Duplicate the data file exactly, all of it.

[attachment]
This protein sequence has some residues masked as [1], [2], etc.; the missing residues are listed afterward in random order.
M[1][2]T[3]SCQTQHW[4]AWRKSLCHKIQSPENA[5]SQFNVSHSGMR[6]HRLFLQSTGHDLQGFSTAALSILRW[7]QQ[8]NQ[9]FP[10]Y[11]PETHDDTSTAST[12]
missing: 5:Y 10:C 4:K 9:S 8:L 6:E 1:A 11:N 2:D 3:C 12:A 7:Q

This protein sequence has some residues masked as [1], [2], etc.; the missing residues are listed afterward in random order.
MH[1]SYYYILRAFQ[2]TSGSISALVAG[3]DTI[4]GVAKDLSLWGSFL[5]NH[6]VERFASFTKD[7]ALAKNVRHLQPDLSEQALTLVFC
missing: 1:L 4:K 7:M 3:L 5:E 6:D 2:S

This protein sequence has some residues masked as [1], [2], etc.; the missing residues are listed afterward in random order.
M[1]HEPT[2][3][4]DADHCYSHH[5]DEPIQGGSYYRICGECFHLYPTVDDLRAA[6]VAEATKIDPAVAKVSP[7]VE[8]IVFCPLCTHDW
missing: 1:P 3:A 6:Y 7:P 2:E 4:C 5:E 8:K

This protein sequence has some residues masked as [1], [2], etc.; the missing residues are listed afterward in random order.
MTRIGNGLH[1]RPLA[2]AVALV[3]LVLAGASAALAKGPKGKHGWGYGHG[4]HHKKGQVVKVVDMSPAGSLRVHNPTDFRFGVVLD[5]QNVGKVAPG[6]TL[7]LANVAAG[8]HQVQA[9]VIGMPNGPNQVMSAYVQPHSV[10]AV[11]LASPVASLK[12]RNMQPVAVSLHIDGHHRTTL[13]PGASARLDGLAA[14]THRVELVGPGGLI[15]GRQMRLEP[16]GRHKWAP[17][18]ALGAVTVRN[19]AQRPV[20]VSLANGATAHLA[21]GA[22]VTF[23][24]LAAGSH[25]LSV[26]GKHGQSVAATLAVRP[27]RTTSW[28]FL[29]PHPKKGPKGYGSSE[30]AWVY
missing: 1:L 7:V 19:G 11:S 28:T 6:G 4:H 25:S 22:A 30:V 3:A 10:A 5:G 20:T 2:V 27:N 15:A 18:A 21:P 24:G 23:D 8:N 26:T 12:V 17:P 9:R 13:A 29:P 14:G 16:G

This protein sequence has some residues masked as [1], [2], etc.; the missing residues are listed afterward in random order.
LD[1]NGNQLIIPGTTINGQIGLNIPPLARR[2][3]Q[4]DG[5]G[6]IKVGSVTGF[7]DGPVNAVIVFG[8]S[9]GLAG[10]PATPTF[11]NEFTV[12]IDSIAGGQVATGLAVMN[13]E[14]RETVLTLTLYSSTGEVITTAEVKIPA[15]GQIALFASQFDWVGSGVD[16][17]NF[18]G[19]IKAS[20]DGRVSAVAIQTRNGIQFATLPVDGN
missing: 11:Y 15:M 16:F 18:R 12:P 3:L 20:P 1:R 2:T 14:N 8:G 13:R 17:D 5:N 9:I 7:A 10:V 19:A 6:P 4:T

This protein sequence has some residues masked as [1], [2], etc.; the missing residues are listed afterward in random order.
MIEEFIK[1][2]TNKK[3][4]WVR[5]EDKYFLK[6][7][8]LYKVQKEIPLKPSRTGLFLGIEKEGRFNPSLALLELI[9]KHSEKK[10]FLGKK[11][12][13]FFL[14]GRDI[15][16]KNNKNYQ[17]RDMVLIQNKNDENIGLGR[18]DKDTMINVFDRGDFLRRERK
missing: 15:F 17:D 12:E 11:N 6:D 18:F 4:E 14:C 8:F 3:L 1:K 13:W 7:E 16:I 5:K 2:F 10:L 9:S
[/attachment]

This protein sequence has some residues masked as [1], [2], etc.; the missing residues are listed afterward in random order.
M[1][2]T[3]SCQTQHW[4]AWRKSLCHKIQSPENA[5]SQFNVSHSGMR[6]HRLFLQSTGHDLQGFSTAALSILRW[7]QQ[8]NQ[9]FP[10]Y[11]PETHDDTSTAST[12]
missing: 5:Y 10:C 4:K 9:S 8:L 6:E 1:A 11:N 2:D 3:C 12:A 7:Q

This protein sequence has some residues masked as [1], [2], etc.; the missing residues are listed afterward in random order.
MH[1]SYYYILRAFQ[2]TSGSISALVAG[3]DTI[4]GVAKDLSLWGSFL[5]NH[6]VERFASFTKD[7]ALAKNVRHLQPDLSEQALTLVFC
missing: 1:L 4:K 7:M 3:L 5:E 6:D 2:S

This protein sequence has some residues masked as [1], [2], etc.; the missing residues are listed afterward in random order.
M[1]HEPT[2][3][4]DADHCYSHH[5]DEPIQGGSYYRICGECFHLYPTVDDLRAA[6]VAEATKIDPAVAKVSP[7]VE[8]IVFCPLCTHDW
missing: 1:P 3:A 6:Y 7:P 2:E 4:C 5:E 8:K

This protein sequence has some residues masked as [1], [2], etc.; the missing residues are listed afterward in random order.
MTRIGNGLH[1]RPLA[2]AVALV[3]LVLAGASAALAKGPKGKHGWGYGHG[4]HHKKGQVVKVVDMSPAGSLRVHNPTDFRFGVVLD[5]QNVGKVAPG[6]TL[7]LANVAAG[8]HQVQA[9]VIGMPNGPNQVMSAYVQPHSV[10]AV[11]LASPVASLK[12]RNMQPVAVSLHIDGHHRTTL[13]PGASARLDGLAA[14]THRVELVGPGGLI[15]GRQMRLEP[16]GRHKWAP[17][18]ALGAVTVRN[19]AQRPV[20]VSLANGATAHLA[21]GA[22]VTF[23][24]LAAGSH[25]LSV[26]GKHGQSVAATLAVRP[27]RTTSW[28]FL[29]PHPKKGPKGYGSSE[30]AWVY
missing: 1:L 7:V 19:G 11:S 28:T 6:G 4:H 25:S 22:A 30:V 3:A 10:A 5:G 20:T 2:V 27:N 15:A 18:A 21:P 24:G 23:D 8:N 26:T 12:V 17:P 9:R 13:A 29:P 14:G 16:G

This protein sequence has some residues masked as [1], [2], etc.; the missing residues are listed afterward in random order.
LD[1]NGNQLIIPGTTINGQIGLNIPPLARR[2][3]Q[4]DG[5]G[6]IKVGSVTGF[7]DGPVNAVIVFG[8]S[9]GLAG[10]PATPTF[11]NEFTV[12]IDSIAGGQVATGLAVMN[13]E[14]RETVLTLTLYSSTGEVITTAEVKIPA[15]GQIALFASQFDWVGSGVD[16][17]NF[18]G[19]IKAS[20]DGRVSAVAIQTRNGIQFATLPVDGN
missing: 11:Y 15:M 16:F 18:R 12:P 3:L 20:P 1:R 2:T 14:N 8:G 13:R 17:D 5:N 9:I 7:A 10:V 19:A 6:P 4:T

This protein sequence has some residues masked as [1], [2], etc.; the missing residues are listed afterward in random order.
MIEEFIK[1][2]TNKK[3][4]WVR[5]EDKYFLK[6][7][8]LYKVQKEIPLKPSRTGLFLGIEKEGRFNPSLALLELI[9]KHSEKK[10]FLGKK[11][12][13]FFL[14]GRDI[15][16]KNNKNYQ[17]RDMVLIQNKNDENIGLGR[18]DKDTMINVFDRGDFLRRERK
missing: 15:F 17:D 12:E 11:N 6:D 18:F 4:E 14:C 8:F 3:L 1:K 13:W 7:E 16:I 5:K 2:F 10:L 9:S